Friday, 27 July 2018

Another Attempt To Suppress Speech

Threats To Free Speech Appear To Abound

Liam Hehir

The width and breadth of appreciation for free speech seems to be trending downwards of late.

For many, the open market of ideas is a smaller concept than it used to be. Some wish to fall back to a narrower, more legalistic definition of what free speech is.  Others feel a more visceral urge to drive repellent views from the public square.

Not long ago, an activist telephoned me about a column I had written poking fun at the Government for relying on so many "working groups". It started with a demand to know why I had been allowed to publish it. The shrieking quickly progressed to obscenity and then to talk of unmentionable, violent things happening to myself and my wife. When I hung up, the activist continued trying to contacting me to resume the tirade.

I told the police about it. After a while, they sent me a letter saying they were on it. I've not heard anything since. As far as I know, nothing much has happened or will happen.

It was not a pleasant experience. But people like that do not present a serious challenge to freedom of speech. Their psychopathy prevents them from having any real impact on public affairs.

However, there are more sober sceptics of broad freedom of speech protections out there. They are often at the commanding heights of the academy, media and culture. They are serious and deserve to be taken seriously.

And their critiques are having their effect.
A study published by the prestigious Brookings Institution last year shows marked hostility to freedom of expression from students. One-fifth supported using force to silence people making "offensive and hurtful statements".  So what's the argument against broad free speech protections?

One common criticism is a boiled-down version of "the paradox of tolerance", as articulated by philosopher Karl Popper. The argument is that tolerance for the intolerant puts the latter in power. The intolerant will then destroy tolerance for everyone.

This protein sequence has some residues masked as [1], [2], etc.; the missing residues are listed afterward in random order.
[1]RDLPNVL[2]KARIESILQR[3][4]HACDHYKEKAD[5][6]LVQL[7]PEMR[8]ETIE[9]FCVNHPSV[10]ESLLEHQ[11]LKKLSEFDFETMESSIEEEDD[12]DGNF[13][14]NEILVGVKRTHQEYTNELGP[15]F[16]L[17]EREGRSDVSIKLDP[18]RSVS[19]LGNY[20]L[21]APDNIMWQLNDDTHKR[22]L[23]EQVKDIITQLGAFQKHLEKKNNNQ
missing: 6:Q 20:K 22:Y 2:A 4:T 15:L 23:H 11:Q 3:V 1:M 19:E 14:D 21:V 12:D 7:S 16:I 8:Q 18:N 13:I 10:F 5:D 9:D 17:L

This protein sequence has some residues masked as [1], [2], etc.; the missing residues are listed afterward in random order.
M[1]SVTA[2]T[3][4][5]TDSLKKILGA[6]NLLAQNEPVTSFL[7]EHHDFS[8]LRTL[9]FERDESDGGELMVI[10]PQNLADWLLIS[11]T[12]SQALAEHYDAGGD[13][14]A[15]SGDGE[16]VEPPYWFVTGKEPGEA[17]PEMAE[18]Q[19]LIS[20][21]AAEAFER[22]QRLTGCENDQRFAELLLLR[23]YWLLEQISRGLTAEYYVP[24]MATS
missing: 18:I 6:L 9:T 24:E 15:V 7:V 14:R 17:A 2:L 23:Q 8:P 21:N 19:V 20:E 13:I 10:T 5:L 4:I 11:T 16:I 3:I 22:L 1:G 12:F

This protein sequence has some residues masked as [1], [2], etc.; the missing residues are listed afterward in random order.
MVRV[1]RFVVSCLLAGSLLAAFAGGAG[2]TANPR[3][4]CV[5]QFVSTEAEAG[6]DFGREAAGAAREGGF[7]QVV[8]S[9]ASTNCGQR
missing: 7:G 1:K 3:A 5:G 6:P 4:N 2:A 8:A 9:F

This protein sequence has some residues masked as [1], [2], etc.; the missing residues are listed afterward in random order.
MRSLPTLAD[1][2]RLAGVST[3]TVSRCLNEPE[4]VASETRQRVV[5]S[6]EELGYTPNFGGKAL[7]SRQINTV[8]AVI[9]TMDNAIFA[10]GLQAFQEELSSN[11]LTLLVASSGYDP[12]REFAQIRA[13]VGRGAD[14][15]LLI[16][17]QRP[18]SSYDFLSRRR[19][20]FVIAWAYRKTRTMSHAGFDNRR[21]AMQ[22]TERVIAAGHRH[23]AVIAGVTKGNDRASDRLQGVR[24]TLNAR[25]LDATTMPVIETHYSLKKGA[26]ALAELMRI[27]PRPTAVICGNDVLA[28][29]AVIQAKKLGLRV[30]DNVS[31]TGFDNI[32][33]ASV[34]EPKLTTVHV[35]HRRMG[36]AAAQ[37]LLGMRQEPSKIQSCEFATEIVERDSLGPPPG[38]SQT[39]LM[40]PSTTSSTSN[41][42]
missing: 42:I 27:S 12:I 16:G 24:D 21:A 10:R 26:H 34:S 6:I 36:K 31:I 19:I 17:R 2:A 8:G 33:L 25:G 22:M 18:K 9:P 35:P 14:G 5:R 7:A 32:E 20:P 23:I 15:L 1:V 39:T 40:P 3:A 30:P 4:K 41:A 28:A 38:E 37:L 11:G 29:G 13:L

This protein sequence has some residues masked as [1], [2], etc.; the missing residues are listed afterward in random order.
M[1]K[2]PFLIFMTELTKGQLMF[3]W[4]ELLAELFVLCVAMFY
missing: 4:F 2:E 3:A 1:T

This view is often presented in the form of an internet meme. It is often flourished as if it were some kind of definitive answer to hand-wringing about free speech concerns. What it really amounts to is an argument in favour of destroying tolerance in order to save it.

Popper did say that, in some circumstances, the suppression of speech may be required to halt intolerant movements. But this was something he saw as a last resort, not a first response. His argument did not support the early interventions demanded today.

Popper could not resolve who will determine what speech is a threat to a tolerant society. This leads us to one of the biggest and most persistent failings of liberals today: a curious refusal to look around corners. Time and time again, the rationalisations we make and the precedents we set today are used against us tomorrow.

Think about the phrase "fake news". Today, you are most likely to hear it being used by United States President Donald Trump and his supporters to delegitimise opposition media. They have taken the concept, twisted it and made it their own.

Right now, the US government does not have the power to prohibit hate speech. But imagine if it did. How long do you think it would be before somebody like Trump started to apply the reasoning to his domestic opponents?

If that's too hypothetical for you, try a historical example.

Those in favour of proscribing repellent views often fall back on the cliche that free speech laws do not protect "falsely shouting 'fire' in a crowded theatre". In other words, some speech creates dangers to society. Accordingly, the state has a right, and indeed a duty, to protect its citizens from such speech.

Some people who use this metaphor know it originated with former US Supreme Court Justice Oliver Wendell Holmes. In my experience, however, very few of them are aware of the particular case that occasioned his analogy. They are usually surprised to learn it was made in the context of a judgment upholding the imprisonment of socialist activists who had distributed a pamphlet criticising conscription during World War I.

In later years, that decision was largely overturned. In the intervening years, the US developed a more robust respect for the freedom of speech. New Zealand has developed a similar free-speech culture.

And the value of that culture isn't that it protects racists and crackpots. It's that it protects the humane and decent, who will not always hold the reins of power. The re-emergence of authoritarianism in continental Europe, where free-speech rights are less embedded, may well provide a warning here.

So should we accord liberal free speech rights to those with deplorable views? Yes. But it's not to protect them from us. It's to protect us from them.

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